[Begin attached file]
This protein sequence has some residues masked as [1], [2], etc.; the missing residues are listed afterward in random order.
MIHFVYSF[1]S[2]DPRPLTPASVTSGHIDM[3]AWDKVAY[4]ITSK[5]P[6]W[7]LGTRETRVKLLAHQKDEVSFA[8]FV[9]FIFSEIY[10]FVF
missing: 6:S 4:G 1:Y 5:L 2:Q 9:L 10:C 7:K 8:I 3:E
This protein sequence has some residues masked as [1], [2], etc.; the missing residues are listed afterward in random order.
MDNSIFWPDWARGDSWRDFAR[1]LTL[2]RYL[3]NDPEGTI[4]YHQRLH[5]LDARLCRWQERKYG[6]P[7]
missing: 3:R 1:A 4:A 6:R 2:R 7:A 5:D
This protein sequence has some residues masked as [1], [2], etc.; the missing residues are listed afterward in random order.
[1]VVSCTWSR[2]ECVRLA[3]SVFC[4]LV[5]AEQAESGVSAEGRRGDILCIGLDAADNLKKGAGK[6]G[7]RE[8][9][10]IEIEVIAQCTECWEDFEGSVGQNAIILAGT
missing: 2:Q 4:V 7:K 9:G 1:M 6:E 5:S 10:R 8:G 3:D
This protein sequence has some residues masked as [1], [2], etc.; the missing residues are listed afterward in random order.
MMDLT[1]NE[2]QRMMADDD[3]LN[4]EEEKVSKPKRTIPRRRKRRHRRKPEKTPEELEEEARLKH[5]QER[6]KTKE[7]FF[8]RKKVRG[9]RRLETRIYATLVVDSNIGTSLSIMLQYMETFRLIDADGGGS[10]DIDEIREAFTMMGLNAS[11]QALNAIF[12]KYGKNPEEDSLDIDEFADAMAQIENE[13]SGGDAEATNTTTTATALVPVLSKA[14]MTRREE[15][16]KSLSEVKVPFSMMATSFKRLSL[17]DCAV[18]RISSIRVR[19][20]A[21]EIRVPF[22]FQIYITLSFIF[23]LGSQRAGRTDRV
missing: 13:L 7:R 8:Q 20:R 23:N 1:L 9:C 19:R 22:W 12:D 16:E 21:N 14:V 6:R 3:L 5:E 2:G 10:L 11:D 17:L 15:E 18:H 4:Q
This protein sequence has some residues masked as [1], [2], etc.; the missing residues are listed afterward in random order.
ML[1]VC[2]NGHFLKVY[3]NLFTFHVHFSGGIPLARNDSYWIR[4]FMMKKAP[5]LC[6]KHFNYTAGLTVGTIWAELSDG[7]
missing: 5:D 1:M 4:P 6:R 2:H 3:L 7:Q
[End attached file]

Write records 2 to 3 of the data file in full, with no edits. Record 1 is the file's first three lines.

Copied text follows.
This protein sequence has some residues masked as [1], [2], etc.; the missing residues are listed afterward in random order.
MDNSIFWPDWARGDSWRDFAR[1]LTL[2]RYL[3]NDPEGTI[4]YHQRLH[5]LDARLCRWQERKYG[6]P[7]
missing: 3:R 1:A 4:A 6:R 2:R 7:A 5:D
This protein sequence has some residues masked as [1], [2], etc.; the missing residues are listed afterward in random order.
[1]VVSCTWSR[2]ECVRLA[3]SVFC[4]LV[5]AEQAESGVSAEGRRGDILCIGLDAADNLKKGAGK[6]G[7]RE[8][9][10]IEIEVIAQCTECWEDFEGSVGQNAIILAGT
missing: 2:Q 4:V 7:K 9:G 1:M 6:E 5:S 10:R 8:G 3:D